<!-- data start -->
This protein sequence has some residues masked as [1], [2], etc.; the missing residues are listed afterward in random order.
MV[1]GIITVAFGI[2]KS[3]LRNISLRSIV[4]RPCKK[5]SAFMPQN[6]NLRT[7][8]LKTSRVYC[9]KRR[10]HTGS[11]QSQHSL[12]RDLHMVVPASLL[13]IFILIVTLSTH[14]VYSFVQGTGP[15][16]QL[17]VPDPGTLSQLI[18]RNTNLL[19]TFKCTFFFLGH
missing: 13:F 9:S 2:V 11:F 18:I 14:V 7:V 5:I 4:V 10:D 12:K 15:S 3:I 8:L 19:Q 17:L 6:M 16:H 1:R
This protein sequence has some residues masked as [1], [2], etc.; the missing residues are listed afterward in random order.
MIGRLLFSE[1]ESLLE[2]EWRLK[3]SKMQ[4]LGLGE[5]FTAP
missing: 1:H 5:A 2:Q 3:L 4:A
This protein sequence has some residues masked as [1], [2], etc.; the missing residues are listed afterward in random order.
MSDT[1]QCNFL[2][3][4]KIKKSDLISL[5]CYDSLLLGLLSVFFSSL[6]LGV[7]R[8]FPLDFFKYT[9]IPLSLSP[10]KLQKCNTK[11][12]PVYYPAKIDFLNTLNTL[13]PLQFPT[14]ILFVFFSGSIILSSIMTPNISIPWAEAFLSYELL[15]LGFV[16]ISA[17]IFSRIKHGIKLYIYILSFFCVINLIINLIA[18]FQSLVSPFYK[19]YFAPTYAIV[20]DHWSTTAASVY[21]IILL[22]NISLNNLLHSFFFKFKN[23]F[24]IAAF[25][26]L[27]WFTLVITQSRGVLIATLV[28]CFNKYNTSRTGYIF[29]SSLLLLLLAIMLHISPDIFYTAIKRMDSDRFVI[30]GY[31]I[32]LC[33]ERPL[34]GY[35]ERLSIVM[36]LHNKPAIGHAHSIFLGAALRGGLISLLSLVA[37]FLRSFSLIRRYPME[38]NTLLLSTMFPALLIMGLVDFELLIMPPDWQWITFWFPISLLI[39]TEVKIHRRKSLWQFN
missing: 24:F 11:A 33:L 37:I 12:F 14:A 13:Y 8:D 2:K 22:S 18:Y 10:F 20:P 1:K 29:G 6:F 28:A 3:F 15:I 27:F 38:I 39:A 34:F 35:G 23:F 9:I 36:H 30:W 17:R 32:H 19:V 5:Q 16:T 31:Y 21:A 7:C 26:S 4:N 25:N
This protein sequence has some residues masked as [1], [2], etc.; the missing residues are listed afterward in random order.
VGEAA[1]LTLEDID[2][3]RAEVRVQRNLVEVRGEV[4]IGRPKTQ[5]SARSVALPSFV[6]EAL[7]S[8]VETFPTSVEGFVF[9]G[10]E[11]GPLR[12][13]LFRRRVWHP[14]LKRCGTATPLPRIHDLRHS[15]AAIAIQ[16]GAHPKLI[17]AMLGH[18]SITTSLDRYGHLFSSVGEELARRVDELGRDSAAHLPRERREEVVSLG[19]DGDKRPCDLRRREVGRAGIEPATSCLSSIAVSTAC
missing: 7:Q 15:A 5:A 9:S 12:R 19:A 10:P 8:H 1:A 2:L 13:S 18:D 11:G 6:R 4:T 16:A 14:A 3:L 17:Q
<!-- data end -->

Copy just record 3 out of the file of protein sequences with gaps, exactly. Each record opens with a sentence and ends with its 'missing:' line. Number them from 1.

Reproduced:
This protein sequence has some residues masked as [1], [2], etc.; the missing residues are listed afterward in random order.
MSDT[1]QCNFL[2][3][4]KIKKSDLISL[5]CYDSLLLGLLSVFFSSL[6]LGV[7]R[8]FPLDFFKYT[9]IPLSLSP[10]KLQKCNTK[11][12]PVYYPAKIDFLNTLNTL[13]PLQFPT[14]ILFVFFSGSIILSSIMTPNISIPWAEAFLSYELL[15]LGFV[16]ISA[17]IFSRIKHGIKLYIYILSFFCVINLIINLIA[18]FQSLVSPFYK[19]YFAPTYAIV[20]DHWSTTAASVY[21]IILL[22]NISLNNLLHSFFFKFKN[23]F[24]IAAF[25][26]L[27]WFTLVITQSRGVLIATLV[28]CFNKYNTSRTGYIF[29]SSLLLLLLAIMLHISPDIFYTAIKRMDSDRFVI[30]GY[31]I[32]LC[33]ERPL[34]GY[35]ERLSIVM[36]LHNKPAIGHAHSIFLGAALRGGLISLLSLVA[37]FLRSFSLIRRYPME[38]NTLLLSTMFPALLIMGLVDFELLIMPPDWQWITFWFPISLLI[39]TEVKIHRRKSLWQFN
missing: 24:F 11:A 33:L 37:I 12:F 14:A 13:Y 8:D 2:K 22:S 18:Y 10:F 20:P 1:K 29:G 6:F 28:A 3:F 15:I 27:F 38:I 39:A 34:F 35:G 23:F 9:I 36:H 30:W 17:R 32:H 19:V 5:Q 16:T 31:Y 21:A 7:C 26:S 4:N 25:N